Ini benar menurut Oliver Hart dan Bengt Holmström, kedua pemenang noble ekonomi 
tahun ini “Ada yang bilang yang diprivatisasikan ialah keuntungannya, dan yang 
disosialisasikan ialah kerugiannya.”

Begitulah pendapat kedua orang ini bahwa privat/swasta/non pemerintah bisa 
“cost saving”, tetapi kwalitas bisa turun dalam arti pelayanan terhadap para 


Risetnya menyimpulkan tidak bagus privatization of public services misalnya 
penjara dari pemerintah ke swasta.






From: [] 
Sent: Monday, October 10, 2016 5:20 PM
Subject: Re: [GELORA45] Does Privatization Serve the Public Interest?



Ada yang bilang yang diprivatisasikan ialah keuntungannya, dan yang 
disosialisasikan ialah kerugiannya.



Sent: Monday, October 10, 2016 10:54 PM

To: <>  

Subject: [GELORA45] Does Privatization Serve the Public Interest?



Dari Harvard Business Review, kalau HBR juga dibilang salah dan nggak ngerti 
bisnis ya nggak tahulah.



Does Privatization Serve the Public Interest?

*        <> John B. Goodman 
*        <> Gary W. Loveman


For decades prior to the 1980s, governments around the world increased the 
scope and magnitude of their activities, taking on a variety of tasks that the 
private sector previously had performed. In the United States, the federal 
government built highways and dams, conducted research, increased its 
regulatory authority across an expanding horizon of activities, and gave money 
to state and local governments to support functions ranging from education to 
road building. In Western Europe and Latin America, governments nationalized 
companies, whole industries, banks, and health care systems, and in Eastern 
Europe, communist regimes strove to eliminate the private sector altogether.

Then in the 1980s, the tide of public sector expansion began to turn in many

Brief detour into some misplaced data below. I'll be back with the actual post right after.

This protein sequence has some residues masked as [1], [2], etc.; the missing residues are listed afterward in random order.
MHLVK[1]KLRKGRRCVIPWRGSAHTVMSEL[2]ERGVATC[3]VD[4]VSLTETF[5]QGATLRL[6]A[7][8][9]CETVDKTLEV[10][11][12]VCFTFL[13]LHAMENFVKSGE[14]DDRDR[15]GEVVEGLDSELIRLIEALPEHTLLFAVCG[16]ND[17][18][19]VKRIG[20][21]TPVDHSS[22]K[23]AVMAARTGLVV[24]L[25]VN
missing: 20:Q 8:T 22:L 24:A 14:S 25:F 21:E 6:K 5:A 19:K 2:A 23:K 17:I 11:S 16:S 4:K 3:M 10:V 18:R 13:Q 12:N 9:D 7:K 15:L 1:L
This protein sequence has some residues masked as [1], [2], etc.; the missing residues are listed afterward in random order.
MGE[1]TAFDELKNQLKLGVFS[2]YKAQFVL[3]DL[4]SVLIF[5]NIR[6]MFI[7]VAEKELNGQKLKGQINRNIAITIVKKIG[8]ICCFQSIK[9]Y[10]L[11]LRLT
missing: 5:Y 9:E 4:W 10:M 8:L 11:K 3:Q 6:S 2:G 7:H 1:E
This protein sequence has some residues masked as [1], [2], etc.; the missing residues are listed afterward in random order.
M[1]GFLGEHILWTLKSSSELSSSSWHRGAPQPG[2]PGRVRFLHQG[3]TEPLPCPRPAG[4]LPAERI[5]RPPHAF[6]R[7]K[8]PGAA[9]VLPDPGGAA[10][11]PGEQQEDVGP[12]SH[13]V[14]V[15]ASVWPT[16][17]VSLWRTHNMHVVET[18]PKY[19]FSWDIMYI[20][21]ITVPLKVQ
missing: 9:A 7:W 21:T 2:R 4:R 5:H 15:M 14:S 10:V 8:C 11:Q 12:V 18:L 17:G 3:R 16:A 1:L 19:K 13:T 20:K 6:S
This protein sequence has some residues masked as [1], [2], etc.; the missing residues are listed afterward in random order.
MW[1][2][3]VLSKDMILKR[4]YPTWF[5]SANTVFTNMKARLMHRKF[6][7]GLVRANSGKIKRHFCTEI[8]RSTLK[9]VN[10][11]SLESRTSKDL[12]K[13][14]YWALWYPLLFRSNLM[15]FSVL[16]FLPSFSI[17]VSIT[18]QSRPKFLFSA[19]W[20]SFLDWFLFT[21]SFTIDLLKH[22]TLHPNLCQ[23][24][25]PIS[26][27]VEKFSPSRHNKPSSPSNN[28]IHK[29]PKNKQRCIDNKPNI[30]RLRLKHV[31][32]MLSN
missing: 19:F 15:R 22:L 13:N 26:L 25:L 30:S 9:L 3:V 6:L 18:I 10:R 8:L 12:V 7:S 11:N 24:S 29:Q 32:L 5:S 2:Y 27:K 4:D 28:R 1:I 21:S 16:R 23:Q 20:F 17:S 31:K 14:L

parts of the world. In the United States, the Reagan administration issued new 
marching orders: “Don’t just stand there, undo something.” A central tenet of 
the “undoing” has been the privatization of government assets and services.

According to privatization’s supporters, this shift from public to private 
management is so profound that it will produce a panoply of significant 
improvements: boosting the efficiency and quality of remaining government 
activities, reducing taxes, and shrinking the size of government. In the 
functions that are privatized, they argue, the profit-seeking behavior of new, 
private sector managers will undoubtedly lead to cost cutting and greater 
attention to customer satisfaction.

This newfound faith in privatization has spread to become the global economic 
phenomenon of the 1990s. Throughout the world, governments are turning over to 
private managers control of everything from electrical utilities to prisons, 
from railroads to education. By the end of the 1980s, sales of state 
enterprises worldwide had reached a total of over $185 billion—with no signs of 
a slowdown. In 1990 alone, the world’s governments sold off $25 billion in 
state-owned enterprises—with continents vying to see who could claim the 
privatization title. The largest single sale occurred in Britain, where 
investors paid over $10 billion for 12 regional electricity companies. New 
Zealand sold more than 7 state-owned companies, including the government’s 
telecommunications company and printing office, for a price that topped $3